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5 Players Who Might Find Themselves on the Colts' Practice Squad in 2014

Kyle J. RodriguezCorrespondent IJuly 1, 2014

5 Players Who Might Find Themselves on the Colts' Practice Squad in 2014

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    Joe Robbins/Getty Images

    The oft-forgotten portion of an NFL team's roster throughout the season is the practice squad. Most fans know that teams are made up of 53 men, but there are eight other members of a club that play an important role. These practice squad members are paid per week and can be released at any point, or picked up by another team, but they are a critical well of depth and developmental talent for teams. 

    Last season, players like Da'Rick Rogers spent time on the practice squad before rotating in as the season progressed and injuries piled up. They can be as critical, or as under-used, as teams deem fit. 

    Only players with less than one year of accrued NFL service can be placed on the practice squad. An accrued season means being on the active roster for six games, although one can still be eligible if they were on the 45-man active gameday roster for less than nine games. A player can only be on the practice squad for two seasons. 

    For this exercise, we'll be looking at players who have a high upside worthy of keeping on the team, but that the odds may be stacked against to actually make the active roster. The Colts have brought in a plethora of developmental talent over the last two years, and 2014 is no exception.

     

    All statistics and snap counts come from Pro Football Focus (subscription required) and Sports-Reference.com, unless otherwise noted.

OT Ulrick John

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    Joe Robbins/Getty Images

    Over the last two seasons, the Colts have sent late-round picks to the practice squad. Chandler Harnish ended up there in 2012. Justice Cunningham and Kerwynn Williams both had stints there in 2013. This year, seventh-round draft pick Ulrick John is a perfect candidate to sit for a year and develop. 

    At 6'6" and 290 pounds, John has the ideal frame for a tackle, although he could stand to gain some weight. John is comfortable using his length to corral defenders and can slide and kick well for a man his size. There are definitely some technical refinements that could be made, however, and his lack of bulk means he can give up leverage at times.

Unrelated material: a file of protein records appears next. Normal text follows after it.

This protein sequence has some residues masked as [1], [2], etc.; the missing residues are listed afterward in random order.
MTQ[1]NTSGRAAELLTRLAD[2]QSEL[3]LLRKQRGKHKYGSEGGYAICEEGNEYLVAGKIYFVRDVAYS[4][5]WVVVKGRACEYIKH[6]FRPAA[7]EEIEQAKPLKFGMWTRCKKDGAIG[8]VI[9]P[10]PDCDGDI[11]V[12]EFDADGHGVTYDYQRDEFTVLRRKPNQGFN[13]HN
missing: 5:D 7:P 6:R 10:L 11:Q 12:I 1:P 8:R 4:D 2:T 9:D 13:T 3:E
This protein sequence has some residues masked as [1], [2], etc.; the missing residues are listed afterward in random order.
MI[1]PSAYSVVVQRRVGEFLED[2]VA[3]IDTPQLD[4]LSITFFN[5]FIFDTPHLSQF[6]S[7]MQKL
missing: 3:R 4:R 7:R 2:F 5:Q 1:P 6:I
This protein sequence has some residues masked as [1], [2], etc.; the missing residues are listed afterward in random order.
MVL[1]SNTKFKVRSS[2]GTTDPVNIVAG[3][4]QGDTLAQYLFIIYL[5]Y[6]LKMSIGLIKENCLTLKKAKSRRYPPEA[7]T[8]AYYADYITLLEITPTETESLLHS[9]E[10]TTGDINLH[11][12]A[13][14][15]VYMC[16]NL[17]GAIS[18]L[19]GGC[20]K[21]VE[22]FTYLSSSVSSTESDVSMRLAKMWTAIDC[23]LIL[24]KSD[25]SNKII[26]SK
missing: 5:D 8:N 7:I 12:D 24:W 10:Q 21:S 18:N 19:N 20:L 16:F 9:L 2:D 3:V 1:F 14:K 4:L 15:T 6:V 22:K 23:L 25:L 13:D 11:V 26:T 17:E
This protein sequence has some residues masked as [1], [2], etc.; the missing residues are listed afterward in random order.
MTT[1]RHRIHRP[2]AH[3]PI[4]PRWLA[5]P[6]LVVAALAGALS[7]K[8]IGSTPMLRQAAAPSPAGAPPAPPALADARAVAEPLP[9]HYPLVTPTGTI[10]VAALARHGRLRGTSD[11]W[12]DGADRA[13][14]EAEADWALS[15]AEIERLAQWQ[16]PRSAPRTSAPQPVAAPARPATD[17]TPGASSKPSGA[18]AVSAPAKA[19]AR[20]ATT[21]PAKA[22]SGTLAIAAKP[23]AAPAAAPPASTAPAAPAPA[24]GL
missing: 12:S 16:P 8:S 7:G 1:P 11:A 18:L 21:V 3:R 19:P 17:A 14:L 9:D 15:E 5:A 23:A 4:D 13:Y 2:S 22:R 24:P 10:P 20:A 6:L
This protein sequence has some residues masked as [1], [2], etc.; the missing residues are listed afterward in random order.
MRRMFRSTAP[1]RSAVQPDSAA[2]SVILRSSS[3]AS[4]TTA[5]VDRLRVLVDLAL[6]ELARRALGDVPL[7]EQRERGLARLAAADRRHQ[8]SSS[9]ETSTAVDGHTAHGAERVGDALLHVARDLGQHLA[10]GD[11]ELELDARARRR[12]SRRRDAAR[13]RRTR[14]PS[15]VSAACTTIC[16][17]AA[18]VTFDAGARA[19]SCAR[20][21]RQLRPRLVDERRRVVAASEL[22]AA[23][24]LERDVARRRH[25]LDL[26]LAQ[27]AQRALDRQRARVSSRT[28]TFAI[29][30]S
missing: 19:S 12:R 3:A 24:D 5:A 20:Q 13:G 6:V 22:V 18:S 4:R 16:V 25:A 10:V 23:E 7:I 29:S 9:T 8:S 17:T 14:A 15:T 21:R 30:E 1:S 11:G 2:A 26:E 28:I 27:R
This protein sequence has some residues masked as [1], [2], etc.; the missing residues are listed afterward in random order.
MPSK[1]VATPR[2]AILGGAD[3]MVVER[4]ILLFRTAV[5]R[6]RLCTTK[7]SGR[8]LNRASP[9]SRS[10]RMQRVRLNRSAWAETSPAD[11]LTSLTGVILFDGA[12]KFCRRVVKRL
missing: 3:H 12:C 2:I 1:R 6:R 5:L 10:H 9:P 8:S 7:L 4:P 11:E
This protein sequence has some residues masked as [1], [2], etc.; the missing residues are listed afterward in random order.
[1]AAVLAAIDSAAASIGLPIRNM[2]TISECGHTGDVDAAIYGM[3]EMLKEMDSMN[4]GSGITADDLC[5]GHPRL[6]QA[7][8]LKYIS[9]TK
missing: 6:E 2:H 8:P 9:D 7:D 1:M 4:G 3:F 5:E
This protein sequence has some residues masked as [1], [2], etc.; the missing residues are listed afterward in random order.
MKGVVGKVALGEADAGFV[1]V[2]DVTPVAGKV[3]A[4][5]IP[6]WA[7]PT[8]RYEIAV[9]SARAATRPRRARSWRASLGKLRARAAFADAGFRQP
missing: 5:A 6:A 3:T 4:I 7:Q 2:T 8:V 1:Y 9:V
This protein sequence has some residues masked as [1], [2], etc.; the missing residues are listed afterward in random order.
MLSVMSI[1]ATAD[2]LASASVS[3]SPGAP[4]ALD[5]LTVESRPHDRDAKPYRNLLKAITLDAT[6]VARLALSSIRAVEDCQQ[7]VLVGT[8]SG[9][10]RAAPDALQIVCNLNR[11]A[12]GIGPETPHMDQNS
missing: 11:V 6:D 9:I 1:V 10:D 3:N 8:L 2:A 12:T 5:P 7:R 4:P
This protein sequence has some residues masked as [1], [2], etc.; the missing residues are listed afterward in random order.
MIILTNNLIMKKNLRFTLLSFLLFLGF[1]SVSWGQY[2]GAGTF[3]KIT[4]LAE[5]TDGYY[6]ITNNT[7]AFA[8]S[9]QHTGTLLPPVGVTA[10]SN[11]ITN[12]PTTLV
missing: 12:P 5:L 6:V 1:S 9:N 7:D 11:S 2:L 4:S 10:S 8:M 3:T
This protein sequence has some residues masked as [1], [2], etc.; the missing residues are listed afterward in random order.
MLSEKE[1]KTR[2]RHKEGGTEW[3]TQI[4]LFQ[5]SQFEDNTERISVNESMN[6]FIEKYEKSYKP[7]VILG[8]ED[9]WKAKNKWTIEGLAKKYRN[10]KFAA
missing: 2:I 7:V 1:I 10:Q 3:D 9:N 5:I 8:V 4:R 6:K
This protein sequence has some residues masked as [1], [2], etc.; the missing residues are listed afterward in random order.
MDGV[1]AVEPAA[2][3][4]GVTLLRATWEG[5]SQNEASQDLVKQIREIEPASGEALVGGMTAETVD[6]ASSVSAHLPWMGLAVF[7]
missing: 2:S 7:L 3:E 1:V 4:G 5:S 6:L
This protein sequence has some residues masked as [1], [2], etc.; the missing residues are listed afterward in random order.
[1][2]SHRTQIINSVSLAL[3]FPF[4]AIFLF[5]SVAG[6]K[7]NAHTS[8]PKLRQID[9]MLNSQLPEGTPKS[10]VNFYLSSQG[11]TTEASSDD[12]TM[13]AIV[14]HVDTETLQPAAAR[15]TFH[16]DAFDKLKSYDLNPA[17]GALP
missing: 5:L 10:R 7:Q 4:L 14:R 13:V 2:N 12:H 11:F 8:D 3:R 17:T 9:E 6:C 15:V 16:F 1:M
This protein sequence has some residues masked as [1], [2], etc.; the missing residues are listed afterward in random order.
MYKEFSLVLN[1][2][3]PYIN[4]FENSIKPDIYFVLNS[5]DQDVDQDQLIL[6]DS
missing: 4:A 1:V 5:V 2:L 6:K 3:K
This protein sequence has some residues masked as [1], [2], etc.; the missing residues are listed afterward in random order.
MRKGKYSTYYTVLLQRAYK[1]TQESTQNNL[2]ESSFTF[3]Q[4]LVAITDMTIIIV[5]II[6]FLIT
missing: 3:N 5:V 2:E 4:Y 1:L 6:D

But the potential is there, and with the Colts having some depth at tackle on the roster already (Xavier Nixon, Joe Reitz, Jack Breckner), it makes sense that Ryan Grigson wants to groom John for a year before releasing him to the hounds:

    Grigson on Ulrick John: "To be he's a true LT prospect, a developmental guy." Says he wants to see what John will look like in a year.

    — Kevin Bowen (@KBowenColts) May 10, 2014

     The prototypical practice squad prospect, John can be groomed there until he's needed due to injury.

LB Henoc Muamba

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    The same reasons that led to former CFL linebacker Henoc Muamba being labeled "underrated" on Monday are reasons why he could end up on the practice squad in 2014. 

    Muamba's talents in run defense and his quickness across the field could lead to him getting a roster spot, but there is going to be quite the competition for the backup linebacker positions during the 2014 training camp. There's two, maybe three, spots available, with Josh McNary, rookie Andrew Jackson, Kelvin Sheppard and Andy Studebaker (who also plays outside linebacker) all competing. Then there's Muamba. 

    Assuming that sixth-round pick Jackson makes the cut, as does McNary (who was surprisingly efficient in limited snaps last year), and Muamba would have to beat out Sheppard at the very least. While Sheppard earned the vile of many Colts fans with his play last season, he does have three years of NFL experience while Muamba has none. Sheppard has started 31 games over the last three seasons, while Muamba has spent that time in Canada.